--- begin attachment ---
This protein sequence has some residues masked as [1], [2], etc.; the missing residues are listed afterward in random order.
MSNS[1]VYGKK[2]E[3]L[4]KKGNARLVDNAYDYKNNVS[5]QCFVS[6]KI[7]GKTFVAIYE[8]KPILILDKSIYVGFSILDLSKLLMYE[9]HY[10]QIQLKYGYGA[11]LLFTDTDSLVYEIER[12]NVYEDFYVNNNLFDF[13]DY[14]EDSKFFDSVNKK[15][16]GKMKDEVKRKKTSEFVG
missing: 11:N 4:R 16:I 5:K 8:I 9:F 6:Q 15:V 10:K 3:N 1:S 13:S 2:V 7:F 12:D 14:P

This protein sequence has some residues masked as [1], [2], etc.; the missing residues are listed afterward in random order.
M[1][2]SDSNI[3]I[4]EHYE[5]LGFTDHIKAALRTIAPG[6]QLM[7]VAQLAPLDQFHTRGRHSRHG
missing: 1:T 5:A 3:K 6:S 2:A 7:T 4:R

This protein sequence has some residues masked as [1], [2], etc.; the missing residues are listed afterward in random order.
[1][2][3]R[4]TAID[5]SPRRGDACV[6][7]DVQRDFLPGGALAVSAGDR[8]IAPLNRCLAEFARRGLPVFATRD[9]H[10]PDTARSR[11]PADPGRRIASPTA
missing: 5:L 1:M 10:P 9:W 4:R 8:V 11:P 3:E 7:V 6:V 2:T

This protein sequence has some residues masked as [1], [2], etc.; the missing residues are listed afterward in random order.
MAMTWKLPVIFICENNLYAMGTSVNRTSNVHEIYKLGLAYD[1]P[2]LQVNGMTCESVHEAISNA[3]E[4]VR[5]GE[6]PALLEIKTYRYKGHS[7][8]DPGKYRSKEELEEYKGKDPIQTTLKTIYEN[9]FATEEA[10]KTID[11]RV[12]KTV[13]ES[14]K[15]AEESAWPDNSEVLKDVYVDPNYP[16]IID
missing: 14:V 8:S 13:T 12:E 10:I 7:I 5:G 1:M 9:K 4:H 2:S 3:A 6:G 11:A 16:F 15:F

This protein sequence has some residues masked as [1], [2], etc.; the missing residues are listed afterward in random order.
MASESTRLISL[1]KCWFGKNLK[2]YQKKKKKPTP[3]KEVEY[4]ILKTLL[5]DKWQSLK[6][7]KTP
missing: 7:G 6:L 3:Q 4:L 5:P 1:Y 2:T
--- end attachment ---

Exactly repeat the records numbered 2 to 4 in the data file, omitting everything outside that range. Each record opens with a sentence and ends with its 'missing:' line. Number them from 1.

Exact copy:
This protein sequence has some residues masked as [1], [2], etc.; the missing residues are listed afterward in random order.
M[1][2]SDSNI[3]I[4]EHYE[5]LGFTDHIKAALRTIAPG[6]QLM[7]VAQLAPLDQFHTRGRHSRHG
missing: 1:T 5:A 3:K 6:S 2:A 7:T 4:R

This protein sequence has some residues masked as [1], [2], etc.; the missing residues are listed afterward in random order.
[1][2][3]R[4]TAID[5]SPRRGDACV[6][7]DVQRDFLPGGALAVSAGDR[8]IAPLNRCLAEFARRGLPVFATRD[9]H[10]PDTARSR[11]PADPGRRIASPTA
missing: 5:L 1:M 10:P 9:W 4:R 8:V 11:P 3:E 7:V 6:V 2:T

This protein sequence has some residues masked as [1], [2], etc.; the missing residues are listed afterward in random order.
MAMTWKLPVIFICENNLYAMGTSVNRTSNVHEIYKLGLAYD[1]P[2]LQVNGMTCESVHEAISNA[3]E[4]VR[5]GE[6]PALLEIKTYRYKGHS[7][8]DPGKYRSKEELEEYKGKDPIQTTLKTIYEN[9]FATEEA[10]KTID[11]RV[12]KTV[13]ES[14]K[15]AEESAWPDNSEVLKDVYVDPNYP[16]IID
missing: 14:V 8:S 13:T 12:E 10:I 7:I 5:G 1:M 9:K 4:H 2:S 3:A 6:G 11:A 16:F 15:F